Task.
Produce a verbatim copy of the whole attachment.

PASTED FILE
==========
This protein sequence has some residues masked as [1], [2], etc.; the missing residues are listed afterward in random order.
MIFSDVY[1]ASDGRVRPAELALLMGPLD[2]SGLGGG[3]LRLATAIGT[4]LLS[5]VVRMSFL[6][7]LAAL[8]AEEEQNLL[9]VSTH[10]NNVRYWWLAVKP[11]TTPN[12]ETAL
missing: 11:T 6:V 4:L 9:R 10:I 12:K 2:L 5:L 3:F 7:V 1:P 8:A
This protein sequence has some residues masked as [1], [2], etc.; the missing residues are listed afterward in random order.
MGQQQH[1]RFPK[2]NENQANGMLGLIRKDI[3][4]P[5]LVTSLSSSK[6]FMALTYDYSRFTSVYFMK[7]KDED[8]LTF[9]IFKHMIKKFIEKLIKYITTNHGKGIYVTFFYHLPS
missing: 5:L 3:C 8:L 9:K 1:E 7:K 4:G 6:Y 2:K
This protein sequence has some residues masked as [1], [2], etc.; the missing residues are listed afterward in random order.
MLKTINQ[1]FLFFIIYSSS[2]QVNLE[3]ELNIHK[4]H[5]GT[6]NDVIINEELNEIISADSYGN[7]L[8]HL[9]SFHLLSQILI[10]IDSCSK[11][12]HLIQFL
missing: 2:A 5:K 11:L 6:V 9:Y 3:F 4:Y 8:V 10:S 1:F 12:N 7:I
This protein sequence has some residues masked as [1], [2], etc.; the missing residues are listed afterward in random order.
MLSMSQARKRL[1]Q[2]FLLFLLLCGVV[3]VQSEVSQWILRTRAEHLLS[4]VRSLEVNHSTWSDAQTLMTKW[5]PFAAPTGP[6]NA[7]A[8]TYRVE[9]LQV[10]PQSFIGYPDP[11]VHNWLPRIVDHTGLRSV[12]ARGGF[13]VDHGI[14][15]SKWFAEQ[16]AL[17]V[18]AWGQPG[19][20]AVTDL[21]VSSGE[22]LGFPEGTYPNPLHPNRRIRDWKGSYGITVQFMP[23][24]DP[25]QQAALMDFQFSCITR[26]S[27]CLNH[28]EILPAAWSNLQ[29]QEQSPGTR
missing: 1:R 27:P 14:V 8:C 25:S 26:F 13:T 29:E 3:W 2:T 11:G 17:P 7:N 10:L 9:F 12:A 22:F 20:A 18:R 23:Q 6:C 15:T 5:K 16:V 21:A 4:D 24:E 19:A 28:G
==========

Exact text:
This protein sequence has some residues masked as [1], [2], etc.; the missing residues are listed afterward in random order.
MIFSDVY[1]ASDGRVRPAELALLMGPLD[2]SGLGGG[3]LRLATAIGT[4]LLS[5]VVRMSFL[6][7]LAAL[8]AEEEQNLL[9]VSTH[10]NNVRYWWLAVKP[11]TTPN[12]ETAL
missing: 11:T 6:V 4:L 9:R 10:I 12:K 2:L 5:L 3:F 7:V 1:P 8:A
This protein sequence has some residues masked as [1], [2], etc.; the missing residues are listed afterward in random order.
MGQQQH[1]RFPK[2]NENQANGMLGLIRKDI[3][4]P[5]LVTSLSSSK[6]FMALTYDYSRFTSVYFMK[7]KDED[8]LTF[9]IFKHMIKKFIEKLIKYITTNHGKGIYVTFFYHLPS
missing: 5:L 3:C 8:L 9:K 1:E 7:K 4:G 6:Y 2:K
This protein sequence has some residues masked as [1], [2], etc.; the missing residues are listed afterward in random order.
MLKTINQ[1]FLFFIIYSSS[2]QVNLE[3]ELNIHK[4]H[5]GT[6]NDVIINEELNEIISADSYGN[7]L[8]HL[9]SFHLLSQILI[10]IDSCSK[11][12]HLIQFL
missing: 2:A 5:K 11:L 6:V 9:Y 3:F 4:Y 8:V 10:S 1:F 12:N 7:I
This protein sequence has some residues masked as [1], [2], etc.; the missing residues are listed afterward in random order.
MLSMSQARKRL[1]Q[2]FLLFLLLCGVV[3]VQSEVSQWILRTRAEHLLS[4]VRSLEVNHSTWSDAQTLMTKW[5]PFAAPTGP[6]NA[7]A[8]TYRVE[9]LQV[10]PQSFIGYPDP[11]VHNWLPRIVDHTGLRSV[12]ARGGF[13]VDHGI[14][15]SKWFAEQ[16]AL[17]V[18]AWGQPG[19][20]AVTDL[21]VSSGE[22]LGFPEGTYPNPLHPNRRIRDWKGSYGITVQFMP[23][24]DP[25]QQAALMDFQFSCITR[26]S[27]CLNH[28]EILPAAWSNLQ[29]QEQSPGTR
missing: 1:R 27:P 14:V 8:C 25:S 26:F 13:T 29:E 3:W 2:T 11:G 17:P 7:N 10:L 9:F 12:A 22:F 20:A 18:R 23:Q 6:C 15:T 5:K 16:V 21:A 4:D 24:E 19:A 28:G